30 The apostles returned to Jesus, and told him all that they had done and taught. 31 And he said to them, “Come away by yourselves to a lonely place, and rest a while.” For many were coming and going, and they had no leisure even to eat. 32 And they went away in the boat to a lonely place by themselves. 33 Now many saw them going, and knew them, and they ran there on foot from all the towns, and got there ahead of them. 34 As he went ashore he saw a great throng, and he had compassion on them, because they were like sheep without a shepherd; and he began to teach them many things.
The Second Vatican Council teaches that if we are to derive the true meaning from the sacred texts, attention must be devoted “not only to their content but to the unity of the whole of Scripture, the living tradition of the entire Church, and the analogy of faith. […] Everything to do with the interpretation of Scripture is ultimately subject to the judgment of the Church, which exercises the divinely conferred communion and ministry of watching over and interpreting the Word of God” (Dei Verbum, 12).
St. John Paul II, when he promulgated the Catechism of the Catholic Church, explained that the Catechism “is a statement of the Church’s faith and of catholic doctrine, attested to or illumined by Sacred Scripture, the Apostolic Tradition and the Church’s Magisterium.” He went on to “declare it to be a sure norm for teaching the faith and thus a valid and legitimate instrument for ecclesial communion” (Fidei Depositum).
Cited in the Catechism:
Passages from this Gospel reading are not cited in the Catechism.
6:30–31. We can see here the intensity of Jesus’ public ministry. Such was his dedication to souls that St Mark twice mentions that the disciples did not even have time to eat (cf. Mk 3:20). A Christian should be ready to sacrifice his time and even his rest in the service of the Gospel. This attitude of availability will lead us to change our plans whenever the good of souls so requires.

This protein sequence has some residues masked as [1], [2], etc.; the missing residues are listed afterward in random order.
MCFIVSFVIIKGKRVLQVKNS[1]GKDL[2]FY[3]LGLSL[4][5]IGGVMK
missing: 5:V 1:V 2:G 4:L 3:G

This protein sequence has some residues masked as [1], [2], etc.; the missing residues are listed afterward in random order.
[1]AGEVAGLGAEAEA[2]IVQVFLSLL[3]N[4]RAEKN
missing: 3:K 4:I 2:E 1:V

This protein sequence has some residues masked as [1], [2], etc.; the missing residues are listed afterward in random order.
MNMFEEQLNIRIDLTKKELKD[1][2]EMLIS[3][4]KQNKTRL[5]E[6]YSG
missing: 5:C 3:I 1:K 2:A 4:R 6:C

But Jesus also teaches us here to have common sense and not to go to such extremes that we physically cannot cope: “The Lord makes his disciples rest, to show those in charge that people who work or preach cannot do so without breaks” (St. Bede, In Marci Evangelium expositio, in loc.). “He who pledges himself to work for Christ should never have a free moment, because to rest is not to do nothing: it is to relax in activities which demand less effort” (St Josemaría Escrivá, The Way, 357).
6:34. Our Lord had planned a period of rest, for himself and his disciples, from the pressures of the apostolate (Mk 6:31–32). And he has to change his plans because so many people come, eager to hear him speak. Not only is he not annoyed with them: he feels compassion on seeing their spiritual need. “My people are destroyed for lack of knowledge” (Hos 4:6). They need instruction and our Lord wants to meet this need by preaching to them. “Jesus is moved by hunger and sorrow, but what moves him most is ignorance” (St Josemaría Escrivá, Christ Is Passing By, 109).
Source: The Navarre Bible: Text and Commentaries. Biblical text from the Revised Standard Version and New Vulgate. Commentaries by members of the Faculty of Theology, University of Navarre, Spain.
Published by Four Courts Press, Kill Lane, Blackrock, Co. Dublin, Ireland, and by Scepter Publishers in the United States. We encourage readers to purchase The Navarre Bible for personal study. See Scepter Publishers for details.
“Ignorance of Scripture is ignorance of Christ.” St Jerome